Publication Date

2012-05-02

Availability

Open access

Embargo Period

2012-05-02

Degree Type

Dissertation

Degree Name

Doctor of Philosophy (PHD)

Department

Educational and Psychological Studies (Education)

Date of Defense

2012-04-13

First Committee Member

Guerda Nicolas

Second Committee Member

Isaac Prilleltensky

Third Committee Member

Kent Burnett

Fourth Committee Member

Lynne Harkless

Abstract

While minority stress research increasingly show that high rates of homonegative experiences can contribute to negative mental health outcomes in gay men, less is known about the ways in which gay men cope with these experiences and their potential to experience positive outcomes such as well-being and identity growth. Understanding the strengths of gay men in coping with numerous, multi-faceted homonegative experiences is essential in creating an accurate understanding of gay men’s development and informing research, policy, and practice around gay men’s well-being and growth. This study seeks to describe the nature of gay men’s homonegative experiences, describe the coping skills and resources used to cope with these experiences, examine the positive psychological outcomes of well-being and identity growth, and investigate the relationship between homonegative experiences, coping, and strength-based growth and well-being. Participants for the online survey included 214 self-identified gay men recruited through list-servs, e-newsletters, organizational email lists, and referrals. Descriptive data indicate that gay men: 1) Experience many types of homonegative experiences, in many environments, and at the hands of many people in their lives; 2) utilize many different coping skills to respond to homonegative experiences, as well as accessing social support and community resources; and 3) experience elevated levels of mental health problems, but also experience well-being and identity growth. Path models indicate that self-blame, self-distraction, humor, community involvement, and social support are important coping factors in predicting the impacts of homonegative experiences on mental health, well-being, and identity growth. Limitations and implications for future research and practice are also discussed.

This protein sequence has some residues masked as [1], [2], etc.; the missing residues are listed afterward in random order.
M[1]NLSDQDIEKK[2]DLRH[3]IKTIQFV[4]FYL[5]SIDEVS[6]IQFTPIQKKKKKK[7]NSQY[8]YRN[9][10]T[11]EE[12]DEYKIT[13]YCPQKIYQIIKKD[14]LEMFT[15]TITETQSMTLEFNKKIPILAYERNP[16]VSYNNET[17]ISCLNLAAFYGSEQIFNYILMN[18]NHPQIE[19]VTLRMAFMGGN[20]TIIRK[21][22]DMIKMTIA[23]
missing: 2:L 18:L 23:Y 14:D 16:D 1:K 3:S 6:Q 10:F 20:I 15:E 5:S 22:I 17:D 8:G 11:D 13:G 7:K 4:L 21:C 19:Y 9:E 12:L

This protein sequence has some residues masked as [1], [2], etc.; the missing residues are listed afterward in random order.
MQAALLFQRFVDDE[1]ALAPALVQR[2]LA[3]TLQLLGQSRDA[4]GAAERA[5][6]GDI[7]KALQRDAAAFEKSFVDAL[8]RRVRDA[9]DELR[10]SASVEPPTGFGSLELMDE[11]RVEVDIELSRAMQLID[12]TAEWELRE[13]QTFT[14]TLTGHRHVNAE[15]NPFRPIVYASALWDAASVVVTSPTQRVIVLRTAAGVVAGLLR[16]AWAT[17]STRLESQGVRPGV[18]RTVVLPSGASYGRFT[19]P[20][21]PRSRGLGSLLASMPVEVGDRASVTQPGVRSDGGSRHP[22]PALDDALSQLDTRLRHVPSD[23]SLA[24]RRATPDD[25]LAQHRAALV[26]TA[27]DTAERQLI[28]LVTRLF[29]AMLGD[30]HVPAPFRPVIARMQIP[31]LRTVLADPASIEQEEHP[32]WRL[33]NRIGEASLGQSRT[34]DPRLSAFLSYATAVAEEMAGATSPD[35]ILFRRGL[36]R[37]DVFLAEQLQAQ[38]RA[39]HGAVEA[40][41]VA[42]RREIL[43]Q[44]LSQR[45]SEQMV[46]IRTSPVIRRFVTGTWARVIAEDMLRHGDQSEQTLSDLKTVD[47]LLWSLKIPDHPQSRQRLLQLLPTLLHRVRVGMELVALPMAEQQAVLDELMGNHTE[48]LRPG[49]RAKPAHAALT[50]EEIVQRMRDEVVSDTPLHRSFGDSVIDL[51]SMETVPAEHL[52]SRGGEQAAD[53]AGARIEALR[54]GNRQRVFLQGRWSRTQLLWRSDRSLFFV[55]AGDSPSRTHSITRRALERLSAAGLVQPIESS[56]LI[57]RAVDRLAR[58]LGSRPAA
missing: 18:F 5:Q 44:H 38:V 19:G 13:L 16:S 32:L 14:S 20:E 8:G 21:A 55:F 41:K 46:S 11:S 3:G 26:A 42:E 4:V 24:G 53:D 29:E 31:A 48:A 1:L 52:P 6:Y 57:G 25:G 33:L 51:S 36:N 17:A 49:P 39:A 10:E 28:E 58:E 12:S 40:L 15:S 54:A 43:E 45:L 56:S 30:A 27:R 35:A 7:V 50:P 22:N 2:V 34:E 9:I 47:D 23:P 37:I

Keywords

gay men; homonegativity; mental health; strengths; coping; social support

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